Aspect and Entity Extraction for Opinion Mining [chapter]

Lei Zhang, Bing Liu
2014 Studies in Big Data  
Opinion mining or sentiment analysis is the computational study of people's opinions, appraisals, attitudes, and emotions toward entities such as products, services, organizations, individuals, events, and their different aspects. It has been an active research area in natural language processing and Web mining in recent years. Researchers have studied opinion mining at the document, sentence and aspect levels. Aspect-level (called aspect-based opinion mining) is often desired in practical
more » ... cations as it provides the detailed opinions or sentiments about different aspects of entities and entities themselves, which are usually required for action. Aspect extraction and entity extraction are thus two core tasks of aspect-based opinion mining. In this chapter, we provide a broad overview of the tasks and the current state-of-the-art extraction techniques. Definition (entity): An entity e is a product, service, person, event, organization, or topic. It is associated with a pair, e: (T, W), where T is a hierarchy of components (or parts), sub-components, and so on, and W is a set of attributes of e. Each component or sub-component also has its own set of attributes. Example: A particular brand of cellular phone is an entity, e.g., iPhone. It has a set of components, e.g., battery and screen, and also a set of attrib-4 utes, e.g., voice quality, size, and weight. The battery component also has its own set of attributes, e.g., battery life, and battery size. Based on this definition, an entity can be represented as a tree or hierarchy. The root of the tree is the name of the entity. Each non-root node is a component or sub-component of the entity. Each link is a part-of relation. Each node is associated with a set of attributes. An opinion can be expressed on any node and any attribute of the node. Example: One can express an opinion about the iPhone itself (the root node), e.g., "I do not like iPhone", or on any one of its attributes, e.g., "The voice quality of iPhone is lousy". Likewise, one can also express an opinion on any one of the iPhone's components or any attribute of the component. In practice, it is often useful to simplify this definition due to two reasons: First, natural language processing is difficult. To effectively study the text at an arbitrary level of detail as described in the definition is very hard. Second, for an ordinary user, it is too complex to use a hierarchical representation. Thus, we simplify and flatten the tree to two levels and use the term aspects to denote both components and attributes. In the simplified tree, the root level node is still the entity itself, while the second level nodes are the different aspects of the entity. Definition (aspect and aspect expression): The aspects of an entity e are the components and attributes of e. An aspect expression is an actual word or phrase that has appeared in text indicating an aspect. Example: In the cellular phone domain, an aspect could be named voice quality. There are many expressions that can indicate the aspect, e.g., "sound," "voice," and "voice quality." Aspect expressions are usually nouns and noun phrases, but can also be verbs, verb phrases, adjectives, and adverbs. We call aspect expressions in a sentence that are nouns and noun phrases explicit aspect expressions. For example, "sound" in "The sound of this phone is clear" is an explicit aspect expression. We call aspect expressions of the other types, implicit aspect expressions, as they often imply some aspects. For example, "large" is an implicit aspect expression in "This phone is too large". It implies the aspect size. Many implicit aspect expressions are adjectives and adverbs, which imply some specific aspects, e.g., expensive (price), and reliably (reliability). Implicit aspect expressions are not just adjectives and adverbs. They can be quite complex, for example, "This phone will not easily fit in pockets". Here, "fit in pockets" indicates the aspect size (and/or shape).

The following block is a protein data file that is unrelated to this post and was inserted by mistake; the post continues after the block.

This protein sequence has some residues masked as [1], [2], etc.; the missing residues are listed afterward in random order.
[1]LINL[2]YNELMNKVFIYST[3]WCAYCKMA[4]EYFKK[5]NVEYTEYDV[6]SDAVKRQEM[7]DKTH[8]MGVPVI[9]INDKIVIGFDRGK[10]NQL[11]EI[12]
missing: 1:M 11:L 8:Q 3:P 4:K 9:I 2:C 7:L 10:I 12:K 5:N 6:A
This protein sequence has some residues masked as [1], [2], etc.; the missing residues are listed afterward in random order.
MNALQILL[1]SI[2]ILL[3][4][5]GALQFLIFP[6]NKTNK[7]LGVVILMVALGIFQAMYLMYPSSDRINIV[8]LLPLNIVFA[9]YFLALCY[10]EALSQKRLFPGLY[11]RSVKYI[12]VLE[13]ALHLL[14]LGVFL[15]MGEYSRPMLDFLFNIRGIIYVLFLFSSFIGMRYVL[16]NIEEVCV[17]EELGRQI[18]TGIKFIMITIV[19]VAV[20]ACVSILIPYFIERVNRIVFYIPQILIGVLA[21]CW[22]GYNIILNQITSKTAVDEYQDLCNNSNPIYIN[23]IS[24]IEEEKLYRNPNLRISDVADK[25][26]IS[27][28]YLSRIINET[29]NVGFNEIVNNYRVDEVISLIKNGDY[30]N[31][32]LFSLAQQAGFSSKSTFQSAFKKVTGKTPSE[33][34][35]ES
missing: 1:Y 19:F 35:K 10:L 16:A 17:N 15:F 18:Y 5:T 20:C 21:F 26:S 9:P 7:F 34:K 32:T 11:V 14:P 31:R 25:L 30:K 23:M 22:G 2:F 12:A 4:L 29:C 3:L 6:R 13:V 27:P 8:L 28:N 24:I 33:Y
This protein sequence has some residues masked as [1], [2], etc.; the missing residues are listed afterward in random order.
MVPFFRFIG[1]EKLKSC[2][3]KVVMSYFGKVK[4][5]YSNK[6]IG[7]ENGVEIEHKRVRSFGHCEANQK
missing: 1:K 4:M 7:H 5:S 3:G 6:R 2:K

doi:10.1007/978-3-642-40837-3_1 fatcat:wp3wgs32nzdlrjc7d4gm7wskja